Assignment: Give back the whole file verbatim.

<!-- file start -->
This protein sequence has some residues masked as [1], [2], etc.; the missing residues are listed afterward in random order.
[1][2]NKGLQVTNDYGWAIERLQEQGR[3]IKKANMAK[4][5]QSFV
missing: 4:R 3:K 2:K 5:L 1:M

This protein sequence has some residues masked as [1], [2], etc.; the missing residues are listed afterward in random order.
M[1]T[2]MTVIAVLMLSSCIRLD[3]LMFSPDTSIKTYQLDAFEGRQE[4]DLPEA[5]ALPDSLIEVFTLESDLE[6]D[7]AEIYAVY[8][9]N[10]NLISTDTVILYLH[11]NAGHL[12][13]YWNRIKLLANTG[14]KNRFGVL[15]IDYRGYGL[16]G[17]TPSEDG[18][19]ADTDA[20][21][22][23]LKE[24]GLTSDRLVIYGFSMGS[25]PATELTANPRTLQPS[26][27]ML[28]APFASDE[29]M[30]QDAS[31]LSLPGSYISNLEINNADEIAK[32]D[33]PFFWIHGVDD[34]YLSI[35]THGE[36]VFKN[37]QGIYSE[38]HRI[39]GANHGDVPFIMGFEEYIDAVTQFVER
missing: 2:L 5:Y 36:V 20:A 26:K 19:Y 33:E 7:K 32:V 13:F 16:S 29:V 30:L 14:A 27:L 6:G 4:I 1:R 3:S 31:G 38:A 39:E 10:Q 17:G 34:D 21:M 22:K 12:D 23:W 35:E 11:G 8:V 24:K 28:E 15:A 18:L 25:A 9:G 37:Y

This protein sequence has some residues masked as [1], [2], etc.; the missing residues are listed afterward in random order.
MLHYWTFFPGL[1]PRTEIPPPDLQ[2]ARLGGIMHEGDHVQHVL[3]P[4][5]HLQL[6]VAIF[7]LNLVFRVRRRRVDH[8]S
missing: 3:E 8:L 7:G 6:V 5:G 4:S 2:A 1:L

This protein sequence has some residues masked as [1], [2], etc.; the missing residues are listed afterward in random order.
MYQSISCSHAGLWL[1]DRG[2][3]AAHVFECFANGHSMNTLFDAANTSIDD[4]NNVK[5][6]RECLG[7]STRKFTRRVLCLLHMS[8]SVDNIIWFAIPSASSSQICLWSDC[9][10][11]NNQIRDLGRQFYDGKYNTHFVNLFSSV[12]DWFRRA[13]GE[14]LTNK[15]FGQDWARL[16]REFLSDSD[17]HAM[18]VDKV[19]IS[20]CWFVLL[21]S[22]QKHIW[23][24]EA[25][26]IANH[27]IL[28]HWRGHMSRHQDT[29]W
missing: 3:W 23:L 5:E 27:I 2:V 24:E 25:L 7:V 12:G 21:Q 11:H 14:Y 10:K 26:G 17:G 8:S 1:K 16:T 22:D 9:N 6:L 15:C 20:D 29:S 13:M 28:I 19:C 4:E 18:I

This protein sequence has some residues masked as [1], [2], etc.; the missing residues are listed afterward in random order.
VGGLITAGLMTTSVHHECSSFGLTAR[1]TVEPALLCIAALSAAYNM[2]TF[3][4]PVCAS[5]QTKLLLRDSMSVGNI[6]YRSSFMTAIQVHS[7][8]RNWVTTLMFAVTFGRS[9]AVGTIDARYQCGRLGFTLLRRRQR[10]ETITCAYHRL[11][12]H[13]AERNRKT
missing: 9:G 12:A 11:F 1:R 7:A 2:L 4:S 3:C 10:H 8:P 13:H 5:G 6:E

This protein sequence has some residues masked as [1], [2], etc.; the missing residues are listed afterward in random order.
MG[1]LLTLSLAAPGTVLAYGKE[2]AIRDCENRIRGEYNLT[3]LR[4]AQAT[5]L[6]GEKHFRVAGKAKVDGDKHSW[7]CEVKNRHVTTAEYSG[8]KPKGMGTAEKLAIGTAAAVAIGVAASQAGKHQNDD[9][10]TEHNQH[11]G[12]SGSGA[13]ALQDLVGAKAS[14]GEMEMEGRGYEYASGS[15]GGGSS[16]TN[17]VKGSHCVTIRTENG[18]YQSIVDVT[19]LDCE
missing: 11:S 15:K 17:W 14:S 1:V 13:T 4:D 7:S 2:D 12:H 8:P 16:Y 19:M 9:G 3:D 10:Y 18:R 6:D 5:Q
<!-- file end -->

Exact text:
This protein sequence has some residues masked as [1], [2], etc.; the missing residues are listed afterward in random order.
[1][2]NKGLQVTNDYGWAIERLQEQGR[3]IKKANMAK[4][5]QSFV
missing: 4:R 3:K 2:K 5:L 1:M

This protein sequence has some residues masked as [1], [2], etc.; the missing residues are listed afterward in random order.
M[1]T[2]MTVIAVLMLSSCIRLD[3]LMFSPDTSIKTYQLDAFEGRQE[4]DLPEA[5]ALPDSLIEVFTLESDLE[6]D[7]AEIYAVY[8][9]N[10]NLISTDTVILYLH[11]NAGHL[12][13]YWNRIKLLANTG[14]KNRFGVL[15]IDYRGYGL[16]G[17]TPSEDG[18][19]ADTDA[20][21][22][23]LKE[24]GLTSDRLVIYGFSMGS[25]PATELTANPRTLQPS[26][27]ML[28]APFASDE[29]M[30]QDAS[31]LSLPGSYISNLEINNADEIAK[32]D[33]PFFWIHGVDD[34]YLSI[35]THGE[36]VFKN[37]QGIYSE[38]HRI[39]GANHGDVPFIMGFEEYIDAVTQFVER
missing: 2:L 5:Y 36:V 20:A 26:K 19:Y 33:E 7:K 32:V 13:F 16:S 29:V 30:L 14:A 27:L 6:G 4:I 1:R 3:S 31:G 38:A 39:E 10:Q 17:G 34:D 21:M 22:K 12:D 23:W 35:E 11:G 8:V 24:K 28:E 15:A 18:L 25:A 9:G 37:Y

This protein sequence has some residues masked as [1], [2], etc.; the missing residues are listed afterward in random order.
MLHYWTFFPGL[1]PRTEIPPPDLQ[2]ARLGGIMHEGDHVQHVL[3]P[4][5]HLQL[6]VAIF[7]LNLVFRVRRRRVDH[8]S
missing: 3:E 8:L 7:G 6:V 5:G 4:S 2:A 1:L

This protein sequence has some residues masked as [1], [2], etc.; the missing residues are listed afterward in random order.
MYQSISCSHAGLWL[1]DRG[2][3]AAHVFECFANGHSMNTLFDAANTSIDD[4]NNVK[5][6]RECLG[7]STRKFTRRVLCLLHMS[8]SVDNIIWFAIPSASSSQICLWSDC[9][10][11]NNQIRDLGRQFYDGKYNTHFVNLFSSV[12]DWFRRA[13]GE[14]LTNK[15]FGQDWARL[16]REFLSDSD[17]HAM[18]VDKV[19]IS[20]CWFVLL[21]S[22]QKHIW[23][24]EA[25][26]IANH[27]IL[28]HWRGHMSRHQDT[29]W
missing: 3:W 23:L 5:E 27:I 2:V 24:E 25:L 7:V 12:G 21:Q 11:H 14:Y 10:K 26:G 17:G 8:S 1:K 16:T 22:D 9:N 6:L 15:C 20:D 29:S 13:M 28:I 19:C 4:E 18:I

This protein sequence has some residues masked as [1], [2], etc.; the missing residues are listed afterward in random order.
VGGLITAGLMTTSVHHECSSFGLTAR[1]TVEPALLCIAALSAAYNM[2]TF[3][4]PVCAS[5]QTKLLLRDSMSVGNI[6]YRSSFMTAIQVHS[7][8]RNWVTTLMFAVTFGRS[9]AVGTIDARYQCGRLGFTLLRRRQR[10]ETITCAYHRL[11][12]H[13]AERNRKT
missing: 9:G 12:A 11:F 1:R 7:A 2:L 4:S 3:C 10:H 8:P 13:H 5:G 6:E

This protein sequence has some residues masked as [1], [2], etc.; the missing residues are listed afterward in random order.
MG[1]LLTLSLAAPGTVLAYGKE[2]AIRDCENRIRGEYNLT[3]LR[4]AQAT[5]L[6]GEKHFRVAGKAKVDGDKHSW[7]CEVKNRHVTTAEYSG[8]KPKGMGTAEKLAIGTAAAVAIGVAASQAGKHQNDD[9][10]TEHNQH[11]G[12]SGSGA[13]ALQDLVGAKAS[14]GEMEMEGRGYEYASGS[15]GGGSS[16]TN[17]VKGSHCVTIRTENG[18]YQSIVDVT[19]LDCE
missing: 11:S 15:K 17:W 14:S 1:V 13:T 4:D 7:S 2:D 12:H 8:P 16:Y 19:M 9:G 3:D 10:Y 18:R 6:D 5:Q